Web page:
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Do we need to talk the talk to walk the walk?

The role of performance reporting in social housing investment

Brussels, 19 October 2017 | Economy

There is a lot of talk at the political and institutional level about social investment and mobilising alternative sources of capital to help fund, well, pretty much everything. Key Performance Indicators are often touted as an essential tool to facilitate private investment in social housing. While I agree they are indeed an essential tool, other elements are also needed.


By James Thorogood, Social Housing Investment 

Governmental structures have historically mediated the relationship between capital markets and social housing investment but are under pressure to minimise their involvement for various reasons: domestic politics, European Semester, and creative public debt classifications. Public interest banks are making an effort to pick up the slack. But demand is great and the various problems may demand solutions which are not obviously on offer.  

Whatever the problem, it seems that the private sector must play a part. Capital providers are of different sizes, mandates, investment strategies and objectives. Whatever they are, they speak the same language: the reporting language to assess investment performance, assessments on which investment decisions are based. For the social housing sector to engage the private, it is necessary to speak the same language as them, to measure performance in a way they can understand, and base decisions on.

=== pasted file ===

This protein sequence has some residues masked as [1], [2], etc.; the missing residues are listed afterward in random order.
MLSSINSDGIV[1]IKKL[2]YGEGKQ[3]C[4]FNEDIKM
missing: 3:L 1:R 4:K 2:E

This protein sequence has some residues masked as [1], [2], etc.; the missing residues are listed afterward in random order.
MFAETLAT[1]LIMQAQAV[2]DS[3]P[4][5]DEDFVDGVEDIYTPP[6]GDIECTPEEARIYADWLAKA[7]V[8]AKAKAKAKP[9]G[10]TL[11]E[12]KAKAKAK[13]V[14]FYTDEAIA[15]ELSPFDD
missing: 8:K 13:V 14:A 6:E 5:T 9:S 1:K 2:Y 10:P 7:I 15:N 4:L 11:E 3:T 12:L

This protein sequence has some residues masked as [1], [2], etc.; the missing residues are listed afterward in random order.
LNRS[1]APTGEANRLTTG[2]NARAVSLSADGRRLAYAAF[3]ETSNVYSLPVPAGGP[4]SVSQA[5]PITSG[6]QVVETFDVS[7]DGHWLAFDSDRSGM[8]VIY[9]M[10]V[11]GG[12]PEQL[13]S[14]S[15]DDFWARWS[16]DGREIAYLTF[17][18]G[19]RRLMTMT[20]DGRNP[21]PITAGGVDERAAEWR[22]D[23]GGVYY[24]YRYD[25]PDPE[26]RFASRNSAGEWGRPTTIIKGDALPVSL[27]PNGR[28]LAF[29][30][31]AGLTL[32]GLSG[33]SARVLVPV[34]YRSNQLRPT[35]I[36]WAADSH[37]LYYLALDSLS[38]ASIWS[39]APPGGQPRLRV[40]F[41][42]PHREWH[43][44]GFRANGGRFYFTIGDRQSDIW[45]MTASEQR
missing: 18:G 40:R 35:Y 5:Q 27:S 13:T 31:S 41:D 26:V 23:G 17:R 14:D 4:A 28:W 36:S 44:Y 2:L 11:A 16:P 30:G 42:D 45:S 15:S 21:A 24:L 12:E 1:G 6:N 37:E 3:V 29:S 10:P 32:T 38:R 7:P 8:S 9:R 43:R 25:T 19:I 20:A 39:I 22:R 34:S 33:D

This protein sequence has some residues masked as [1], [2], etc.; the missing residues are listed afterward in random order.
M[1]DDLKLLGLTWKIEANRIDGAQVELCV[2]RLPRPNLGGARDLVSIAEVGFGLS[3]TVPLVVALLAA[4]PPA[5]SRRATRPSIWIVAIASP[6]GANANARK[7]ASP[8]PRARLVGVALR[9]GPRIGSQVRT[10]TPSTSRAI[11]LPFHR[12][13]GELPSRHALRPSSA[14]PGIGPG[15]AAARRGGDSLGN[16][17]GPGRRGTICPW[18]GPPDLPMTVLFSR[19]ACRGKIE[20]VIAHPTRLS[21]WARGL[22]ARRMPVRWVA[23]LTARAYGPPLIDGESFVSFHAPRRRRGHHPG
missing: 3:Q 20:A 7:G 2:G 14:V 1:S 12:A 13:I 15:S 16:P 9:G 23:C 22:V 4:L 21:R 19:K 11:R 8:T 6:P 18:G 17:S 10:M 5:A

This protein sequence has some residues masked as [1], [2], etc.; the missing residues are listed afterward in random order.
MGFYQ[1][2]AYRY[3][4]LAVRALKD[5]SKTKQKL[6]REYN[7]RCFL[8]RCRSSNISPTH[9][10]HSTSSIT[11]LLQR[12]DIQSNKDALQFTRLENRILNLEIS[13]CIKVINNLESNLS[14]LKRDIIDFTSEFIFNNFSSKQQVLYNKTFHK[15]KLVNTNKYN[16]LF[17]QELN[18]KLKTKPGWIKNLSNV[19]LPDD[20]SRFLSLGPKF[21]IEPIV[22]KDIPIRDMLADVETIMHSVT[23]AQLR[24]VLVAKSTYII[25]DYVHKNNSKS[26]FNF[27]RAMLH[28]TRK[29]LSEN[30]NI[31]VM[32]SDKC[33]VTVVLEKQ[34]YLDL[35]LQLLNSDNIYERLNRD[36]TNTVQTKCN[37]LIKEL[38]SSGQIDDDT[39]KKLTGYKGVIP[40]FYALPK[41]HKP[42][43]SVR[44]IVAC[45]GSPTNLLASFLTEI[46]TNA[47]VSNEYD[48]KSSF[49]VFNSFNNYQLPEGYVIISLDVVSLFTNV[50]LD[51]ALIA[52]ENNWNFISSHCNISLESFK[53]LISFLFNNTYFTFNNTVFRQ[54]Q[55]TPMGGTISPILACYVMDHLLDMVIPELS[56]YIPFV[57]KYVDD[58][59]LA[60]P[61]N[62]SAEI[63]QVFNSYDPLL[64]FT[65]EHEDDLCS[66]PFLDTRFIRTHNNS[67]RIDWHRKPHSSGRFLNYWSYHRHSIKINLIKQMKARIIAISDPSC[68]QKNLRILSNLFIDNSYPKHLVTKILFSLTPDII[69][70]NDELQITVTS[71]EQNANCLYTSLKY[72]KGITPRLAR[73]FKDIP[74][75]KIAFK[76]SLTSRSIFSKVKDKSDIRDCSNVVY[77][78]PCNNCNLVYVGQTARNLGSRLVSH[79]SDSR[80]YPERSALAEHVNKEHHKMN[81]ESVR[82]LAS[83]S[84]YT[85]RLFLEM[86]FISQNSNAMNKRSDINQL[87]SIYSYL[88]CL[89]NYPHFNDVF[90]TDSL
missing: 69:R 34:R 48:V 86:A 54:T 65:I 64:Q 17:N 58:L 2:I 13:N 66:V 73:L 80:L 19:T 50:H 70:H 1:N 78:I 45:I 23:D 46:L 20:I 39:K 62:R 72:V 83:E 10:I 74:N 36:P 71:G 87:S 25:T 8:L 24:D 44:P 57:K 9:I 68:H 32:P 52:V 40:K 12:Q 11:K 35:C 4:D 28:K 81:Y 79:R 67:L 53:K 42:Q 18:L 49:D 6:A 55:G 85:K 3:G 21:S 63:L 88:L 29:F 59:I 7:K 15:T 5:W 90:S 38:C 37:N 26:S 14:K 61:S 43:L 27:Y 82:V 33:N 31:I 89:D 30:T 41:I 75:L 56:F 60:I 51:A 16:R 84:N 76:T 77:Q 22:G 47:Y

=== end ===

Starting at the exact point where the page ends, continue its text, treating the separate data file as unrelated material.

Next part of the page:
While financial reporting is necessary, it’s not enough, for two reasons. Firstly, social housing makes a special, social and environmental contribution in their own countries. They should ensure this performance is accounted for in order to show the ‘inefficiencies’ of social housing as the social dividend which additional costs really represent. The GFC has made public and private actors much more conscious about the impact of investments. Social housing can make a strong and positive contribution to a public and private investment footprint.

Secondly investment must be structured in some way, requiring capacity and expertise to bring the right actors together to make the investment ‘work’. Housing Europe is making a contribution in this regard with a project to better understand the various problems accessing capital (including performance reporting) and good examples of structuring investment involving social housing, private and public sectors, well as innovative ideas from other areas often involving EIB and EIF.

There are undoubtedly many challenging conversations ahead before the walk is indeed walked, and sustainable methods are found that lever in the capital needed to address the different social housing challenges out there. It should be clear that performance reporting frameworks across financial, social, and environmental dimensions will not in themselves solve these problems. But they are a crucial step in the right direction.       

* For questions about the housing Europe project feel free to contact James    

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